shmenguin wrote:i've heard the players say (earlier in the series mainly) that if a few bounces went their way or whatever, that the series would be different. that's your accountability problem right there. i know they may have to say that sort of thing to reporters, but if they sincerely believe that nonsense, this issue runs very very deep. someone needed to smack them in the collective head and say, "wake up, idiots!". i sincerely doubt that bylsma is capable of that (though like HH said, as fans, this is speculative of course).
Why do they have to say that to the media?
I will argue that they said it because they believed it. And that is where you are correct, shmenguin. That is the accountability problem.
Know what they could have said to the media, if they believed it? "If a few bounces go our way, this series would be different. But we aren't working hard enough, we aren't playing disciplined enough, we aren't putting extra effort in on the details and little things that matter for playoff hockey against good opponents. And that is probably why those bounces aren't going our way. While we can't control the bounces, we can control putting ourselves in positions to capitalize when they go our way, or to limit damage when they don't. And that comes down to our entire work effort and outlook at this point in the series being too careless and expecting defensive performance to come easy."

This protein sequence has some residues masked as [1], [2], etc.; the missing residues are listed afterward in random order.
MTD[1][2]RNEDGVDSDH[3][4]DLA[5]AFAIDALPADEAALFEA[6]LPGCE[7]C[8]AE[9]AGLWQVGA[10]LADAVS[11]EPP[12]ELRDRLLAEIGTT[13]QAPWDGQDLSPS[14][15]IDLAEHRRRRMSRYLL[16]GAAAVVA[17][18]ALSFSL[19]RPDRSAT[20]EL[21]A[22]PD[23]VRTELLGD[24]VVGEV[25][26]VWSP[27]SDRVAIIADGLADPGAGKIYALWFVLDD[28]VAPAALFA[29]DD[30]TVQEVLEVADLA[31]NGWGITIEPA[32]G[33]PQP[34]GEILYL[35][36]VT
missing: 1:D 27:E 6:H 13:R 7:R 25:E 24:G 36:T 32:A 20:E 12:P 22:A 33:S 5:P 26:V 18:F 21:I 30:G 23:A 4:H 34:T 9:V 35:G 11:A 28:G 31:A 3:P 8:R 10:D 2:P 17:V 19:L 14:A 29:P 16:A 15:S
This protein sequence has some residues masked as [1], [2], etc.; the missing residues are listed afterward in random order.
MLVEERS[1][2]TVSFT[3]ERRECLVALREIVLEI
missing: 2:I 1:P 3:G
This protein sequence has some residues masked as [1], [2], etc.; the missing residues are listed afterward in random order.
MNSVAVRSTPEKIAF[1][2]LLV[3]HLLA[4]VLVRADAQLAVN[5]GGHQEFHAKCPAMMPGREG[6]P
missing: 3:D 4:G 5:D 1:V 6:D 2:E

THAT would show an understanding of where things went wrong. Namely, between the players' ears.
You can't wait until the 4th game of a series to decide and put in the work, and still expect to win series.
Henry Hank wrote:
Being tough doesn't mean they're always smart or working hard. I think it's like anything else. When someone lets you get away with stuff eventually you get used to getting away with stuff all the time and you get sloppy. Likewise if someone is always riding your ass eventually you get tired of getting berated all the time for not being perfect. It's a cycle in hockey and it looks like the Pens are at the end of the players coach cycle. Coaches with longevity appear to have the ability to keep players in line without wearing out their message. From all accounts, Therrien seemed to be too hard on the players. It looks like Bylsma is too soft on them.
There is a middle ground to be had.
Just like in our real life jobs, some bosses stray too far one way or the other. But the good bosses are able to toe the line and utilize both punishment and reward as necessary.
Some guys simply know no other way. You can be effective even at each end of the spectrum. But it will get old. Whether it's workers tiring of being hammered constantly, or the workers that eventually will take advantage of a softer boss. Sooner or later, playing heavily to one extreme or the other will leave you vulnerable.
Really, no matter the occupation (sports included)- managing people is the game. Because if you manage them right, they'll do what you ask and they'll work hard at it.